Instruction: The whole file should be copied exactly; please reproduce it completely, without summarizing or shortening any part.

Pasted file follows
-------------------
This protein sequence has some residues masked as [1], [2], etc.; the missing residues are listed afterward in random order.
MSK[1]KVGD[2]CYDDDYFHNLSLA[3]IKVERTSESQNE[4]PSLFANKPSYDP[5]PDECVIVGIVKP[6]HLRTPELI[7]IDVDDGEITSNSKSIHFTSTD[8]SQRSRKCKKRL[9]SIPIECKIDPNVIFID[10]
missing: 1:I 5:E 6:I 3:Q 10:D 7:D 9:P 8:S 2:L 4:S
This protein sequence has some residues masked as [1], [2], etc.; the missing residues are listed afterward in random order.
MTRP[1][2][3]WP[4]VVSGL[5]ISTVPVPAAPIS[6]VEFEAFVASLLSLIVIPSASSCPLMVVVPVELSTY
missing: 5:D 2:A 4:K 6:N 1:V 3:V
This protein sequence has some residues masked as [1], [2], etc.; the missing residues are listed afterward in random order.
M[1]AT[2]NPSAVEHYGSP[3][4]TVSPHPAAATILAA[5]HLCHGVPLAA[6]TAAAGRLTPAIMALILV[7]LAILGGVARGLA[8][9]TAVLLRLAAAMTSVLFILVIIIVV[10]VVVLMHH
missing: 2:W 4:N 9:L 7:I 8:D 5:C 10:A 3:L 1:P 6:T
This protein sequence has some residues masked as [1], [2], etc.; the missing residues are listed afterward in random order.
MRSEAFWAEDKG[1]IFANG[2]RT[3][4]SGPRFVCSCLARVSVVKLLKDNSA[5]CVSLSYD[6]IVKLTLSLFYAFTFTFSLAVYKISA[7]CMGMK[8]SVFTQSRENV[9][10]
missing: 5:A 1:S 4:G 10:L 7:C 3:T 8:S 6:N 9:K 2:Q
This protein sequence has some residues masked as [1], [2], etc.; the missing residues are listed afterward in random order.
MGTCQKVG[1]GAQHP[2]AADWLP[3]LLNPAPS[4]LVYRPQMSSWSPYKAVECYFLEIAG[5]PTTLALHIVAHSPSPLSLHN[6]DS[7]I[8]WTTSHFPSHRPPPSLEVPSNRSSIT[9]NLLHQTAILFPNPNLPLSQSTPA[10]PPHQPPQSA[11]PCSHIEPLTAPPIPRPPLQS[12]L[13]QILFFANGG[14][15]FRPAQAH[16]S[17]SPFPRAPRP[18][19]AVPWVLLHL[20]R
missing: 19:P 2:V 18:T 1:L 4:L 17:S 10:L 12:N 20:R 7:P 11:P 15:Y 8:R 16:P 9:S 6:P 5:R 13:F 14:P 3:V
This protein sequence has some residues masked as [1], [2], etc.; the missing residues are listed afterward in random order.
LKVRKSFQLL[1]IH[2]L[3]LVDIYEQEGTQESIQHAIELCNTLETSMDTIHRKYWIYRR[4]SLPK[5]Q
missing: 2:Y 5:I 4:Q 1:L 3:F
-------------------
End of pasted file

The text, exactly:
This protein sequence has some residues masked as [1], [2], etc.; the missing residues are listed afterward in random order.
MSK[1]KVGD[2]CYDDDYFHNLSLA[3]IKVERTSESQNE[4]PSLFANKPSYDP[5]PDECVIVGIVKP[6]HLRTPELI[7]IDVDDGEITSNSKSIHFTSTD[8]SQRSRKCKKRL[9]SIPIECKIDPNVIFID[10]
missing: 1:I 5:E 6:I 3:Q 10:D 7:D 9:P 8:S 2:L 4:S
This protein sequence has some residues masked as [1], [2], etc.; the missing residues are listed afterward in random order.
MTRP[1][2][3]WP[4]VVSGL[5]ISTVPVPAAPIS[6]VEFEAFVASLLSLIVIPSASSCPLMVVVPVELSTY
missing: 5:D 2:A 4:K 6:N 1:V 3:V
This protein sequence has some residues masked as [1], [2], etc.; the missing residues are listed afterward in random order.
M[1]AT[2]NPSAVEHYGSP[3][4]TVSPHPAAATILAA[5]HLCHGVPLAA[6]TAAAGRLTPAIMALILV[7]LAILGGVARGLA[8][9]TAVLLRLAAAMTSVLFILVIIIVV[10]VVVLMHH
missing: 2:W 4:N 9:L 7:I 8:D 5:C 10:A 3:L 1:P 6:T
This protein sequence has some residues masked as [1], [2], etc.; the missing residues are listed afterward in random order.
MRSEAFWAEDKG[1]IFANG[2]RT[3][4]SGPRFVCSCLARVSVVKLLKDNSA[5]CVSLSYD[6]IVKLTLSLFYAFTFTFSLAVYKISA[7]CMGMK[8]SVFTQSRENV[9][10]
missing: 5:A 1:S 4:G 10:L 7:C 3:T 8:S 6:N 9:K 2:Q
This protein sequence has some residues masked as [1], [2], etc.; the missing residues are listed afterward in random order.
MGTCQKVG[1]GAQHP[2]AADWLP[3]LLNPAPS[4]LVYRPQMSSWSPYKAVECYFLEIAG[5]PTTLALHIVAHSPSPLSLHN[6]DS[7]I[8]WTTSHFPSHRPPPSLEVPSNRSSIT[9]NLLHQTAILFPNPNLPLSQSTPA[10]PPHQPPQSA[11]PCSHIEPLTAPPIPRPPLQS[12]L[13]QILFFANGG[14][15]FRPAQAH[16]S[17]SPFPRAPRP[18][19]AVPWVLLHL[20]R
missing: 19:P 2:V 18:T 1:L 4:L 17:S 10:L 12:N 20:R 7:P 11:P 15:Y 8:R 16:P 9:S 6:P 5:R 13:F 14:P 3:V
This protein sequence has some residues masked as [1], [2], etc.; the missing residues are listed afterward in random order.
LKVRKSFQLL[1]IH[2]L[3]LVDIYEQEGTQESIQHAIELCNTLETSMDTIHRKYWIYRR[4]SLPK[5]Q
missing: 2:Y 5:I 4:Q 1:L 3:F